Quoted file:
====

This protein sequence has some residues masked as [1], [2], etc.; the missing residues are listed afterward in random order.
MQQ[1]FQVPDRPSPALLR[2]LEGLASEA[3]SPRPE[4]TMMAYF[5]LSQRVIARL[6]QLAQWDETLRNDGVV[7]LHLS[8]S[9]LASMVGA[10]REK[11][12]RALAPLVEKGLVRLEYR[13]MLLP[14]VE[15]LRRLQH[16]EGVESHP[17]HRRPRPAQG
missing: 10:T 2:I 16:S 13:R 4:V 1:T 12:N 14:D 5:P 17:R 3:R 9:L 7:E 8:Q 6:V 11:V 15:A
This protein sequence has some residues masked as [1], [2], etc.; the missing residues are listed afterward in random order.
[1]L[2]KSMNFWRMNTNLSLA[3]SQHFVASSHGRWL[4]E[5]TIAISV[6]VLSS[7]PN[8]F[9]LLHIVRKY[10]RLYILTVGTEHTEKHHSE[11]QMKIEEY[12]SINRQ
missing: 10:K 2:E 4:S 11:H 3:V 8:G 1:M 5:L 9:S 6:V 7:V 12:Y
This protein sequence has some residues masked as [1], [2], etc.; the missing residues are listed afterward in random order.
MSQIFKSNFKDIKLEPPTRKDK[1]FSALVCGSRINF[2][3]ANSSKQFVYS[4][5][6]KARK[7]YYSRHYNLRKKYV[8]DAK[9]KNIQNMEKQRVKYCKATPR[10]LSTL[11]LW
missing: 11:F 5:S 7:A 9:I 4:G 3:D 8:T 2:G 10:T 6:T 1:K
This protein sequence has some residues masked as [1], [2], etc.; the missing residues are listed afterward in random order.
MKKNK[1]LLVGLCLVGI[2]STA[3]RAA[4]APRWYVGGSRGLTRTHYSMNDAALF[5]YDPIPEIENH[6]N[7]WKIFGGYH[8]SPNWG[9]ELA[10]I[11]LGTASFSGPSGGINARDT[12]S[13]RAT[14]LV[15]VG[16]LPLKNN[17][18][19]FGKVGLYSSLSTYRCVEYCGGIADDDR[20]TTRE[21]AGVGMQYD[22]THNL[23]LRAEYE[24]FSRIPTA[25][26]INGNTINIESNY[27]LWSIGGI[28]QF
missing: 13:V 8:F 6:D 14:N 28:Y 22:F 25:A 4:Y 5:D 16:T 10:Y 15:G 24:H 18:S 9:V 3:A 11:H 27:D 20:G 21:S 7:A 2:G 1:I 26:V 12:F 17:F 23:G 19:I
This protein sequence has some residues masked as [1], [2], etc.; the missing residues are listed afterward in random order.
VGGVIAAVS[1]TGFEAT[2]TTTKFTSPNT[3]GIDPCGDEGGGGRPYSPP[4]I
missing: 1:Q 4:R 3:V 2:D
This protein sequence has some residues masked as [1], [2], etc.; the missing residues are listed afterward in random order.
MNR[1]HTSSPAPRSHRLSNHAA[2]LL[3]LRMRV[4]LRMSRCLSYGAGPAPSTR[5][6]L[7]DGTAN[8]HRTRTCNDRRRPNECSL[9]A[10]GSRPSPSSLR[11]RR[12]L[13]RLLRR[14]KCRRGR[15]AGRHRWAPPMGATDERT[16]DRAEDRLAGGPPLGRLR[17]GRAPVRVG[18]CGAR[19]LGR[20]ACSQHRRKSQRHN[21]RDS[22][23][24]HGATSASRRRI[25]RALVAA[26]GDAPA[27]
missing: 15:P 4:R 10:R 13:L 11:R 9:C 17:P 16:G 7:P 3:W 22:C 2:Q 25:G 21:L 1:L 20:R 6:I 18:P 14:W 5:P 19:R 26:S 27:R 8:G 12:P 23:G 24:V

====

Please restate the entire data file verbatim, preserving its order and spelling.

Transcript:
This protein sequence has some residues masked as [1], [2], etc.; the missing residues are listed afterward in random order.
MQQ[1]FQVPDRPSPALLR[2]LEGLASEA[3]SPRPE[4]TMMAYF[5]LSQRVIARL[6]QLAQWDETLRNDGVV[7]LHLS[8]S[9]LASMVGA[10]REK[11][12]RALAPLVEKGLVRLEYR[13]MLLP[14]VE[15]LRRLQH[16]EGVESHP[17]HRRPRPAQG
missing: 10:T 2:I 16:S 13:R 4:V 1:T 12:N 14:D 5:P 17:R 3:R 9:L 7:E 8:Q 6:V 11:V 15:A
This protein sequence has some residues masked as [1], [2], etc.; the missing residues are listed afterward in random order.
[1]L[2]KSMNFWRMNTNLSLA[3]SQHFVASSHGRWL[4]E[5]TIAISV[6]VLSS[7]PN[8]F[9]LLHIVRKY[10]RLYILTVGTEHTEKHHSE[11]QMKIEEY[12]SINRQ
missing: 10:K 2:E 4:S 11:H 3:V 8:G 1:M 5:L 9:S 6:V 7:V 12:Y
This protein sequence has some residues masked as [1], [2], etc.; the missing residues are listed afterward in random order.
MSQIFKSNFKDIKLEPPTRKDK[1]FSALVCGSRINF[2][3]ANSSKQFVYS[4][5][6]KARK[7]YYSRHYNLRKKYV[8]DAK[9]KNIQNMEKQRVKYCKATPR[10]LSTL[11]LW
missing: 11:F 5:S 7:A 9:I 4:G 3:D 8:T 2:G 10:T 6:T 1:K
This protein sequence has some residues masked as [1], [2], etc.; the missing residues are listed afterward in random order.
MKKNK[1]LLVGLCLVGI[2]STA[3]RAA[4]APRWYVGGSRGLTRTHYSMNDAALF[5]YDPIPEIENH[6]N[7]WKIFGGYH[8]SPNWG[9]ELA[10]I[11]LGTASFSGPSGGINARDT[12]S[13]RAT[14]LV[15]VG[16]LPLKNN[17][18][19]FGKVGLYSSLSTYRCVEYCGGIADDDR[20]TTRE[21]AGVGMQYD[22]THNL[23]LRAEYE[24]FSRIPTA[25][26]INGNTINIESNY[27]LWSIGGI[28]QF
missing: 13:V 8:F 6:D 14:N 28:Y 22:F 25:A 4:Y 5:D 16:T 10:Y 15:G 24:H 18:S 9:V 3:A 11:H 27:D 20:G 21:S 7:A 2:G 1:I 26:V 12:F 17:F 23:G 19:I
This protein sequence has some residues masked as [1], [2], etc.; the missing residues are listed afterward in random order.
VGGVIAAVS[1]TGFEAT[2]TTTKFTSPNT[3]GIDPCGDEGGGGRPYSPP[4]I
missing: 1:Q 4:R 3:V 2:D
This protein sequence has some residues masked as [1], [2], etc.; the missing residues are listed afterward in random order.
MNR[1]HTSSPAPRSHRLSNHAA[2]LL[3]LRMRV[4]LRMSRCLSYGAGPAPSTR[5][6]L[7]DGTAN[8]HRTRTCNDRRRPNECSL[9]A[10]GSRPSPSSLR[11]RR[12]L[13]RLLRR[14]KCRRGR[15]AGRHRWAPPMGATDERT[16]DRAEDRLAGGPPLGRLR[17]GRAPVRVG[18]CGAR[19]LGR[20]ACSQHRRKSQRHN[21]RDS[22][23][24]HGATSASRRRI[25]RALVAA[26]GDAPA[27]
missing: 15:P 4:R 10:R 13:L 11:R 9:C 17:P 16:G 7:P 3:W 22:C 2:Q 25:G 21:L 1:L 20:R 6:I 18:P 14:W 5:P 19:R 26:S 27:R 8:G 12:P 23:G 24:V